The Obelisk and the Englishman
The Pioneering Discoveries of Egyptologist William Bankes
Dorothy U. Seyler
Early in the 19th century, a young Englishman repeatedly risked death and overcame numerous dangers as he sailed along the Nile River and journeyed into deserts, discovering and documenting important details about ancient Egypt, Syria and Jordan.
William John Bankes and his various crews dug away tons of sand from ruins, giant statues, and other artifacts of ancient cultures. Photography was still several decades in the future, so Bankes used the best available technologies of his time, including drawings and paintings, to create images of ruins, shrines, temple floor plans, and hieroglyphs found on walls and in pyramids. He sometimes dangled dangerously from ropes, as well, as he worked in high places to document details he could not decipher, yet knew were important. On occasion, he even hired teams of artists to travel with him so he could record as many images as possible.
Once he returned to Great Britain after a few years of travels, he entered politics as his father had desired. He was elected twice to the House of Commons, and he maintained a friendship–and possibly more–with the poet Lord Byron, whom he had known since school days.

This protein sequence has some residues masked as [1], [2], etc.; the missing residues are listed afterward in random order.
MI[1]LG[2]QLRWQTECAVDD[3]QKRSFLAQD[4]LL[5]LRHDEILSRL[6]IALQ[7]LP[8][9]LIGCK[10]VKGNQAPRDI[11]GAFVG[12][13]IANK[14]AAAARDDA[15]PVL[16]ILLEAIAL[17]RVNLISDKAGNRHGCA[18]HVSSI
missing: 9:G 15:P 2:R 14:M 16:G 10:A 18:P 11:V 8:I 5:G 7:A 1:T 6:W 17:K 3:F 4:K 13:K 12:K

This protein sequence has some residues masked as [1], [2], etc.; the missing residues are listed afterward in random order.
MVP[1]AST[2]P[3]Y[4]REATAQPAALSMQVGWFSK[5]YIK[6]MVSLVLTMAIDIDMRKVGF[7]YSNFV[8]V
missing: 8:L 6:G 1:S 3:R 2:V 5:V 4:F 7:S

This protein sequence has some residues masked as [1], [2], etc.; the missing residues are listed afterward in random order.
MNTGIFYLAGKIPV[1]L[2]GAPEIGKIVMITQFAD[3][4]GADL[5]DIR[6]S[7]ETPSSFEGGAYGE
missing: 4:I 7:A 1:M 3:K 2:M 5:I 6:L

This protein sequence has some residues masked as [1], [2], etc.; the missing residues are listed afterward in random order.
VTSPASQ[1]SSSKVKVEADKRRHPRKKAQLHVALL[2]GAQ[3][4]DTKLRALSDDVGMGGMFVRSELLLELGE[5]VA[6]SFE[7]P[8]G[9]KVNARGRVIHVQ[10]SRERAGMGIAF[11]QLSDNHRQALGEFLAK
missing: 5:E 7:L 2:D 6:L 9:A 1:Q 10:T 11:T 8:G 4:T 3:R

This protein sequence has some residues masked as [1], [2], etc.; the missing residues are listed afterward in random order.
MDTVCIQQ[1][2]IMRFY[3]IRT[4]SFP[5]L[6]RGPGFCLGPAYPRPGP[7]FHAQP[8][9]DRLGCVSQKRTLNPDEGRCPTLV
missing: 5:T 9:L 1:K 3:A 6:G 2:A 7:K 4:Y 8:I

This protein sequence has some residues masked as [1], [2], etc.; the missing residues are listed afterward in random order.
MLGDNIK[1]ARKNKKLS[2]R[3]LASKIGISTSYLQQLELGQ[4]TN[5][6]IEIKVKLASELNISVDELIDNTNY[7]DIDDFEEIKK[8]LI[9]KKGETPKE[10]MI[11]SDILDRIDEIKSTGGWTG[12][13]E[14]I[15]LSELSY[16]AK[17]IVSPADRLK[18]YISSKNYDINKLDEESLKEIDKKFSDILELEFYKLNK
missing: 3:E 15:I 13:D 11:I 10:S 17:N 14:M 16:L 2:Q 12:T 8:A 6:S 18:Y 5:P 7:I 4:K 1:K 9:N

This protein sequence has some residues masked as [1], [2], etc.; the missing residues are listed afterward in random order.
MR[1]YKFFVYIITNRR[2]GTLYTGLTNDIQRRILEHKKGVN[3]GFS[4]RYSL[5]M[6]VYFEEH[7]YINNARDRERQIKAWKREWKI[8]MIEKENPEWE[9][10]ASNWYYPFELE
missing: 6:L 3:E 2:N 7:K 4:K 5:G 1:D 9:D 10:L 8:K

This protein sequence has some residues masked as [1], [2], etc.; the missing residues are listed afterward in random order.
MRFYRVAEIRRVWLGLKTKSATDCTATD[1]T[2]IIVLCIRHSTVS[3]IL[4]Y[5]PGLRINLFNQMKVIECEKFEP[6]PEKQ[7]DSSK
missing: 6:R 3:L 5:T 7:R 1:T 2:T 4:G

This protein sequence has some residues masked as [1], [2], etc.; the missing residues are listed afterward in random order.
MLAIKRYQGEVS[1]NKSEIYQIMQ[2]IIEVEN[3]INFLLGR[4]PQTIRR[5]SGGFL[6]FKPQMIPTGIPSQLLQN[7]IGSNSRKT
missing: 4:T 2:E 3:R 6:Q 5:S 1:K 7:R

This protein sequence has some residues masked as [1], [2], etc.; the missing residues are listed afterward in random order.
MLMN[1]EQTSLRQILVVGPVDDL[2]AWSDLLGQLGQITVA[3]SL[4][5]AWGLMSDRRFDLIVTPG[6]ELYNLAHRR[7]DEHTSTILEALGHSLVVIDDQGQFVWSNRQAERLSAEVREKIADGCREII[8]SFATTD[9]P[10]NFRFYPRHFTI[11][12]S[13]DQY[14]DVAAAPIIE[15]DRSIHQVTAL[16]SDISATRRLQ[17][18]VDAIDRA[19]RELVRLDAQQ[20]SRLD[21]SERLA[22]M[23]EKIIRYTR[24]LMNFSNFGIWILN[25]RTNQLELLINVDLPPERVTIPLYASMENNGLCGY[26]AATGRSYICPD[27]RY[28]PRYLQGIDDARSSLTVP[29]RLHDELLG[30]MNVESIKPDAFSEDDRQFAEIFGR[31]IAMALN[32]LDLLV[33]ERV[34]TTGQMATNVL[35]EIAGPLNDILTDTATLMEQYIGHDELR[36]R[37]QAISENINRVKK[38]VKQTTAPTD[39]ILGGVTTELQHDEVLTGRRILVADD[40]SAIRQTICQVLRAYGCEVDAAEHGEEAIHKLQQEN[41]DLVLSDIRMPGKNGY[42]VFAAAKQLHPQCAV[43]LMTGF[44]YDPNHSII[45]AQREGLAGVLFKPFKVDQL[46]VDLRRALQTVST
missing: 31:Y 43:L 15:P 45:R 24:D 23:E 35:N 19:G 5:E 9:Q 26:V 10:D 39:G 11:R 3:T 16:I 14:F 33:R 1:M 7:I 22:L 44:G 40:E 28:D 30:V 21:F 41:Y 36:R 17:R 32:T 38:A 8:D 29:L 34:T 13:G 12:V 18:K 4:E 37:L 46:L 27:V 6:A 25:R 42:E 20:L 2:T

But Bankes soon found himself again facing death, this time at the hands of the English justice system. Homosexuality was punishable by imprisonment and execution in early 19th-century England, and Bankes was arrested twice on “unnatural behavior” charges that could have gotten him hanged. In his first trial, he was acquitted, thanks in part to testimony in his favor by the Duke of Wellington. Bankes’s second arrest, however, left him little choice but to flee England and go to France and then Italy, where he would pass away in 1855 at age 68.
Despite his great Egyptian discoveries, Bankes essentially died an outlaw from English justice. Yet, through an odd quirk in English law in force at the time, he had been able to return to England occasionally, as long as he was there only on a Sunday. Both from Italian exile and on quick trips back to his family home, Kingston Lacy, Bankes managed to add one more fascinating chapter to his life. He had become an expert on Italian art, and he began helping rework and remodel his English home in the style of an Italian villa, complete with many paintings and some works of sculpture. The home eventually was given to the National Trust in 1982 and, after “[s]ignificant conservation efforts,” was opened to the public.
Whether you know much about ancient Egypt or not, The Obelisk and the Englishman is a fascinating book about a fascinating explorer. It details his exploration methods and the lasting significance of the numerous discoveries and illustrations he made in the Nile region. And it takes readers inside his troubled life as he tried to find personal happiness within the very narrow confines of 19th-century British society.
“William lives on through his archeological work in both Egypt and Syria,” Dorothy U. Seyler writes in this well-researched, well-written biography of Bankes. “Of special value to Egyptologists are his drawings and notes on temples south of Aswan, since many of these temples were lost under the sand or the Nile waters. His discovery of the Abydos King List and his copies of the hieroglyphs contributed to the decoding of Egypt’s sacred language.”